Rolen was an undeniable talent at that point. The 6’4, 240-lb Midwest kid from Indiana played with passion and athleticism. His bat boomed with the promise of a perennial 30-homerun season hitter. He ran the bases as well as any player in the big leagues. And man, could he play defense. He more overpowered the position than played with grace and fluidity. He attacked balls, dove for them, charged them, overwhelmed them. He was the future in Philly, and in his 2nd full season of 1998 won the first of his Gold Glove Award honors.

The problem, however, was that Rolen was mostly alone in Philadelphia as a winner. He and pitcher Curt Schilling often appeared to be the only two players who played with both obvious passion for the game combined with excellence on the diamond. Many fans, including myself, embraced them as the two beacons of light on the team, the two biggest reasons to go out to the ballpark and spend your good money on the franchise in those days.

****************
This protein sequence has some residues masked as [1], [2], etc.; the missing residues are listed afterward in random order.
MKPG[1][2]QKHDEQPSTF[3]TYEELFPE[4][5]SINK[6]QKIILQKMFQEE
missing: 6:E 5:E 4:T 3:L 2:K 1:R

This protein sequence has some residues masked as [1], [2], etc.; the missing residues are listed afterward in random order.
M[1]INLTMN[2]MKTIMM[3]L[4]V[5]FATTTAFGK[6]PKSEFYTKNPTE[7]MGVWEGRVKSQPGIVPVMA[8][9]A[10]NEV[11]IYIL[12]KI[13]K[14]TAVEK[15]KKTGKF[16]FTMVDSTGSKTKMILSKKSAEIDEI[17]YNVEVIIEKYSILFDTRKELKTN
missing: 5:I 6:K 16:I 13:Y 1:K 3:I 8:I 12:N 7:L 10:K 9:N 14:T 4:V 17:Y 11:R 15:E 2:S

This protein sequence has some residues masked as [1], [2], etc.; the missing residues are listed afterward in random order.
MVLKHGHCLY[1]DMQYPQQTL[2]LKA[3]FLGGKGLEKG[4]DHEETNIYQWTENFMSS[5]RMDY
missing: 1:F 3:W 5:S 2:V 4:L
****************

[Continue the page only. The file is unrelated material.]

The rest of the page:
Rolen’s first break-in season of 1996 through the 2000 season resulted in five years in which the club finished a combined 106 games below the .500 mark, and the frustration began to grow on the young 3rd sacker. He added another Gold Glove in 2000, but had watched that summer as the team traded away it’s lone other All-Star caliber player and it’s only legitimate starting pitcher when Schilling was dealt to Arizona. Rolen, and the club’s increasingly disgruntled fan base, began to question management and ownership’s commitment to fielding a winning ballclub.